Reviewing Charge Tickets

March 30, 2005

One part of management’s ongoing practice assessment process is to perform a review of the charge tickets the office uses. This includes the office charge ticket (which almost all practices have) and if applicable, the hospital charge ticket and the surgical charge ticket.  These tickets are used to record what services are rendered to patients and are then used as a tool to bill the physician’s services. Therefore, it is important to review these charge tickets since any mistakes on them could result in a billing error or missed billing opportunities.

When errors occur, the staff will have to spend time determining why the error was made and then either refile or appeal the denial for payment if the opportunity presents itself to do so. Some errors are in fact true errors and a payer will not reimburse the billing. In this situation however, at least there will be documentation of the error. When an inadequate charge ticket results in missed billing opportunities, most of the time the practice is totally unaware of when this happens; there is nobody saying to the practice “Hey, you just missed some revenue!”  This is why charge tickets must capture all services that can be rendered and related billing opportunities identified on it.

The Office Charge Ticket

An office charge ticket is commonly referred to in the physician community as a “superbill.”  You should obtain a copy of the office charge ticket and do or look for the following:

First, ask how long it has been since the superbill was updated. It should be updated at least once a year since CPT and ICD-9 codes change each year. If the answer is something other than “annually,” you can most likely assume there might be errors to be found on the charge ticket.

Take current office charge ticket and trace all CPT (service) and ICD-9 (diagnosis) Codes listed to the CPT and ICD-9 Books.

These codes are listed directly on the charge ticket. A doctor usually circles or checkmarks them after he or she has performed the service. This tells the office staff what the doctor did to the patient and this information is used to check the patient out of the office and bill their insurance. Therefore, the codes listed on the superbill must be correct.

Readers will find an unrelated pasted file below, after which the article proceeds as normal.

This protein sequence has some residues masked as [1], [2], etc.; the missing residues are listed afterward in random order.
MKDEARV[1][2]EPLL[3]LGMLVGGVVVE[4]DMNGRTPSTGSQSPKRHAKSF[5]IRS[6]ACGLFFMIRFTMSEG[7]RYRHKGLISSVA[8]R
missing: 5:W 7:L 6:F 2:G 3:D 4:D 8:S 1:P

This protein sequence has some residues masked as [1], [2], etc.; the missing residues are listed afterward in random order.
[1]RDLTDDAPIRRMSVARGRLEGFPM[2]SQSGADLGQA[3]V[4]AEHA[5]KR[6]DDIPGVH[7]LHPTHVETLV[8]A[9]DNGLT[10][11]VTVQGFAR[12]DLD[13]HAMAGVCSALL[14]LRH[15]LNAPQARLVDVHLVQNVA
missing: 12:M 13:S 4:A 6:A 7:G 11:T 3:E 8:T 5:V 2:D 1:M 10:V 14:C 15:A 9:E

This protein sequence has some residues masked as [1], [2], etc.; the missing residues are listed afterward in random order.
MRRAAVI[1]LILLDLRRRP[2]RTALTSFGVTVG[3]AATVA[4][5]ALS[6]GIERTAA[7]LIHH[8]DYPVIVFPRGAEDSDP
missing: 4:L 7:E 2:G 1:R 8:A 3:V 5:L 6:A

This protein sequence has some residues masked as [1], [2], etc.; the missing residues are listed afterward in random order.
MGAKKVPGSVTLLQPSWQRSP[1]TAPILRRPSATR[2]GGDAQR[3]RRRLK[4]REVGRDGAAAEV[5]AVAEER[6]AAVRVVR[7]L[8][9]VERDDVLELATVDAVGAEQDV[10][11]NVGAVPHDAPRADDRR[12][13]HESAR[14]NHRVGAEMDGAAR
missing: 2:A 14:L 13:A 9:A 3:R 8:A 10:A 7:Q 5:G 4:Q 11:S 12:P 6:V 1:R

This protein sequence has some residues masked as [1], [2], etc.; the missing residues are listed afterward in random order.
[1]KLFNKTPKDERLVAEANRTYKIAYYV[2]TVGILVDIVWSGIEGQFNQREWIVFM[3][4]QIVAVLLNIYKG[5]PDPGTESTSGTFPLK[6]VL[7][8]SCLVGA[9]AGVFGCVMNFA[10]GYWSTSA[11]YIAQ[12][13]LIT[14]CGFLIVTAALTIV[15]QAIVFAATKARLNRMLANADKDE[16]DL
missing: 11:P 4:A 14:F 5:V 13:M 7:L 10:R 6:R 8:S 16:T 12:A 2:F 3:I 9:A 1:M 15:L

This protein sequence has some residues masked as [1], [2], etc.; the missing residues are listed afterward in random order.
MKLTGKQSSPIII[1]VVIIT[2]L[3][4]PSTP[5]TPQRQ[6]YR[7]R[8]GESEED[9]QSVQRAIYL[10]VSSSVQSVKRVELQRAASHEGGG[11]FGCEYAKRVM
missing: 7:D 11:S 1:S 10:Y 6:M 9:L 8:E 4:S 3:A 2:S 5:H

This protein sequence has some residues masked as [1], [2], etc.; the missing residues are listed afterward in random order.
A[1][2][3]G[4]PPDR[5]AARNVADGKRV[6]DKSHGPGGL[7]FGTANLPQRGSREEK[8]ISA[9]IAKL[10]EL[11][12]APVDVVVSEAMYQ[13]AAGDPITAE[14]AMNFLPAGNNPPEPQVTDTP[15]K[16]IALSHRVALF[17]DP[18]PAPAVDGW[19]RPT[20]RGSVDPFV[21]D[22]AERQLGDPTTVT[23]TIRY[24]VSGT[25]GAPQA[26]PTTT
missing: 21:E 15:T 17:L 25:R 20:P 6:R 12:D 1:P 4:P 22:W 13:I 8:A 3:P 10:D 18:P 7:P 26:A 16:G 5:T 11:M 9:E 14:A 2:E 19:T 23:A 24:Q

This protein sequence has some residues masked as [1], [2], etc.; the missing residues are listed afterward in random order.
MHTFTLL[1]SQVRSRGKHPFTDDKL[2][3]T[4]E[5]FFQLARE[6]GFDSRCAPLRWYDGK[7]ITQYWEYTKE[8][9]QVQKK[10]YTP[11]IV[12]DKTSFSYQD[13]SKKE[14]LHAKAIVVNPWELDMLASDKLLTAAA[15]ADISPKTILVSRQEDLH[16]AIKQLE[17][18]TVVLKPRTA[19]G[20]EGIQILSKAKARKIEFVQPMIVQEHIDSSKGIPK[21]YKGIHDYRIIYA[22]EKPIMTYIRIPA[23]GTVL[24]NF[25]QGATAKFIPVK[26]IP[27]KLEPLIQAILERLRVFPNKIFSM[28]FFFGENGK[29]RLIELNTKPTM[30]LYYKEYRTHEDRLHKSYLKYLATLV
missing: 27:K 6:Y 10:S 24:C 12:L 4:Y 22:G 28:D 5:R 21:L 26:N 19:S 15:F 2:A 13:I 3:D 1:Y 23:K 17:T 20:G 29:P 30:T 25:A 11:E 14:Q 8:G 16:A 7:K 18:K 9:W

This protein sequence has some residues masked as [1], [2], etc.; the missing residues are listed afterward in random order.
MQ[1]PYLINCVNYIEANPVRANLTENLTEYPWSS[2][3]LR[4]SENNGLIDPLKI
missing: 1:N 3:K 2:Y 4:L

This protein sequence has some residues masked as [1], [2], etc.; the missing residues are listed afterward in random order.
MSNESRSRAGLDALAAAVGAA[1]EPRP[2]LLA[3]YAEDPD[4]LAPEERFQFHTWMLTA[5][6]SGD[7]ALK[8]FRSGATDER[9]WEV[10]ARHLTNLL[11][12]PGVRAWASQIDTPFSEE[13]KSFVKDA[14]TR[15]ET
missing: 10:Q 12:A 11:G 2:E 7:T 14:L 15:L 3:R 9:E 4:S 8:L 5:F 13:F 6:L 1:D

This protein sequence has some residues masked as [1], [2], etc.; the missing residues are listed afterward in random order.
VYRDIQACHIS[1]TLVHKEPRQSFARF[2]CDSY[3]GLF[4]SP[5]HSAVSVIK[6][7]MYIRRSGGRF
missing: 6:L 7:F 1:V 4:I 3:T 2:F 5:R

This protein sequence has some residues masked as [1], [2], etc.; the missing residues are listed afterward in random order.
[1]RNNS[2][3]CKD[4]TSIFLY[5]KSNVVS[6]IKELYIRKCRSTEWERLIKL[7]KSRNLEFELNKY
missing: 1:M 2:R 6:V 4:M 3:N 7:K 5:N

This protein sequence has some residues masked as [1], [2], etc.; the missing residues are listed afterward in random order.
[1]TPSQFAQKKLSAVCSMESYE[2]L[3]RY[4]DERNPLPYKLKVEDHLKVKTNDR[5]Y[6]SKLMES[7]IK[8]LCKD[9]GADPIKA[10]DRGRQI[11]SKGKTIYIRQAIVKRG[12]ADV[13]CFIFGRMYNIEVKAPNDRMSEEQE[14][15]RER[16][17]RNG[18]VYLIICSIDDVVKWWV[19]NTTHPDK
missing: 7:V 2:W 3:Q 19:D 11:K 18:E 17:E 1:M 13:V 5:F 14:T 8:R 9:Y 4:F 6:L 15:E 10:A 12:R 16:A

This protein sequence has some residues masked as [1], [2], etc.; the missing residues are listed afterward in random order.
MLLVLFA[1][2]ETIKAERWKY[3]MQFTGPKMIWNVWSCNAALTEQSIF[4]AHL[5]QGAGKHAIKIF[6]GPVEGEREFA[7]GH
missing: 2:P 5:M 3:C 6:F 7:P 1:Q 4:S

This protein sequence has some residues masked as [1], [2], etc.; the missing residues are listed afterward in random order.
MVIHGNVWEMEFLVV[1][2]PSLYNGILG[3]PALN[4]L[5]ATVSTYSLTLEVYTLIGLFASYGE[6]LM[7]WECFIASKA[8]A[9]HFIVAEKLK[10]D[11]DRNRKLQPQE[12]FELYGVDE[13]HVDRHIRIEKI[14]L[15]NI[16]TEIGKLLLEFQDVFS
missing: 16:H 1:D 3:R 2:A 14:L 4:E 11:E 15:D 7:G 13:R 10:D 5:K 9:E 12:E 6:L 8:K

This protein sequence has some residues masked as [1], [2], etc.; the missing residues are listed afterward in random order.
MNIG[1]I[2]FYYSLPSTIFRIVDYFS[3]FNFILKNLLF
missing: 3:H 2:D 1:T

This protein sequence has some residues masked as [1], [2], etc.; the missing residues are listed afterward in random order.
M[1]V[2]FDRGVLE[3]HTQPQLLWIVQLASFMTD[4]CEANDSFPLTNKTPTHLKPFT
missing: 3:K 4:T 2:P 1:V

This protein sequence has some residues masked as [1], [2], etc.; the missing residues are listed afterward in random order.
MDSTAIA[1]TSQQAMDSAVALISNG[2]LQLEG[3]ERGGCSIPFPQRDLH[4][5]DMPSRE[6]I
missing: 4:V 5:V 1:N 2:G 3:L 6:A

As you trace the codes to a CPT book and an ICD-9 book, circle or highlight the errors you found directly on the charge ticket. Most commonly found during this step are deleted CPT codes are still on the superbill, descriptions are incorrect, and an ICD-9 code now has an extra digit. Trying to bill a deleted code will almost always result in a charge denial. Incorrect descriptions might cause the doctor to miscode a particular service, resulting in a missed revenue opportunity. Billing an ICD-9 code without use the code that goes out to the farthest digit might also result in a charge denial or a delay in the payment of the claim by the insurance company.

To document errors you find for presentation to the practice, you might to set up a worksheet like the one below; Errors found could be documented here:

ANALYSIS OF OFFICE CHARGE TICKET – CPT CODES

Practice Name: _____________________

Worksheet Preparation Date: ___________

CPT Code Code Description Error Found
_____________ _____________ _____________
_____________ _____________ _____________
_____________ _____________ _____________

ANALYSIS OF OFFICE CHARGE TICKET – ICD-9 CODES

Practice Name: _____________________

Worksheet Preparation Date: ___________

CPT Code Code Description Error Found
_____________ _____________ _____________
_____________ _____________ _____________
_____________ _____________ _____________

Make sure all CPT codes AND ICD-9 codes are included on the charge ticket.